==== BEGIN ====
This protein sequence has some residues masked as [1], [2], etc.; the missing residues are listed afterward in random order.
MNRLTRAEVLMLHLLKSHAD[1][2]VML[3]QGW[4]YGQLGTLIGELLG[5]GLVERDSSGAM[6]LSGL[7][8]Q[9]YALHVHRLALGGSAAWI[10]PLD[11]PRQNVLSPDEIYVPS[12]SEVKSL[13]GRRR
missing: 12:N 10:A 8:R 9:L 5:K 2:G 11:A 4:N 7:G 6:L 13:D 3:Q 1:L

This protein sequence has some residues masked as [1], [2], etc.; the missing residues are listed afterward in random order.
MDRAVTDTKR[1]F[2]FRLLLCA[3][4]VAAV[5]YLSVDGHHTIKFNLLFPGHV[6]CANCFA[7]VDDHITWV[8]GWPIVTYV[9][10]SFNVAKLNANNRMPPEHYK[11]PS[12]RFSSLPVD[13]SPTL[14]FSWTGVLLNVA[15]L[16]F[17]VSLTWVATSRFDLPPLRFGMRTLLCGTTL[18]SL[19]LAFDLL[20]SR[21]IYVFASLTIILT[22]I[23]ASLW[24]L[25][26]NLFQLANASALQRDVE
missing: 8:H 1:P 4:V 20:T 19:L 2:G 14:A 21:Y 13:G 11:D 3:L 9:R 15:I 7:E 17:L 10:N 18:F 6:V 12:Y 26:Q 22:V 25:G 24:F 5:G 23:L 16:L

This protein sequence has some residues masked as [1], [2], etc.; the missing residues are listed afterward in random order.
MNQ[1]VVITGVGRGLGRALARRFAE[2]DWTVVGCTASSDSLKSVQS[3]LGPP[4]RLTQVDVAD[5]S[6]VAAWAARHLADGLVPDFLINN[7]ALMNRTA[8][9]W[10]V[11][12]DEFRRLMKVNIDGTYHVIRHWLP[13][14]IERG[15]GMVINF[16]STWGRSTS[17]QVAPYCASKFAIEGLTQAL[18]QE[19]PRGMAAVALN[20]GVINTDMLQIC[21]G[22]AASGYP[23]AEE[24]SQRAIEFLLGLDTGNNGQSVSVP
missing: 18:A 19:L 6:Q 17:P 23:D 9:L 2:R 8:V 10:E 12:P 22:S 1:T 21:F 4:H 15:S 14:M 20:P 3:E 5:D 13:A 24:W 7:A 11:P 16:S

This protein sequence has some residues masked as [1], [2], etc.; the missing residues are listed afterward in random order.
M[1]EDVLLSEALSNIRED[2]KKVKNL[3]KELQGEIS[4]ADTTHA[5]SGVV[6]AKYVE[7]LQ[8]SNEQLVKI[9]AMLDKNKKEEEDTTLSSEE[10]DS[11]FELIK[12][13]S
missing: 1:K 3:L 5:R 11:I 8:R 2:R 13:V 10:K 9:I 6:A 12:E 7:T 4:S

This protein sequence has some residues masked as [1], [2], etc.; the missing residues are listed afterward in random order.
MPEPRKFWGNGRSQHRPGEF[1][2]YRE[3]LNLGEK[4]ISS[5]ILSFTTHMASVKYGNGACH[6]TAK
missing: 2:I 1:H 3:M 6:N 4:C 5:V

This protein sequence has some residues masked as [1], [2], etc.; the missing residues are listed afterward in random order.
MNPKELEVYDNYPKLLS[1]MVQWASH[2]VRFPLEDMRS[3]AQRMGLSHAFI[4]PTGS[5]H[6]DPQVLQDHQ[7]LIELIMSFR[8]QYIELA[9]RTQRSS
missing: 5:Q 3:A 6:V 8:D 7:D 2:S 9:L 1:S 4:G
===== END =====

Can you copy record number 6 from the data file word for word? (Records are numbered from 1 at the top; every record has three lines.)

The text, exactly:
This protein sequence has some residues masked as [1], [2], etc.; the missing residues are listed afterward in random order.
MNPKELEVYDNYPKLLS[1]MVQWASH[2]VRFPLEDMRS[3]AQRMGLSHAFI[4]PTGS[5]H[6]DPQVLQDHQ[7]LIELIMSFR[8]QYIELA[9]RTQRSS
missing: 5:Q 3:A 6:V 8:D 7:D 2:S 9:L 1:S 4:G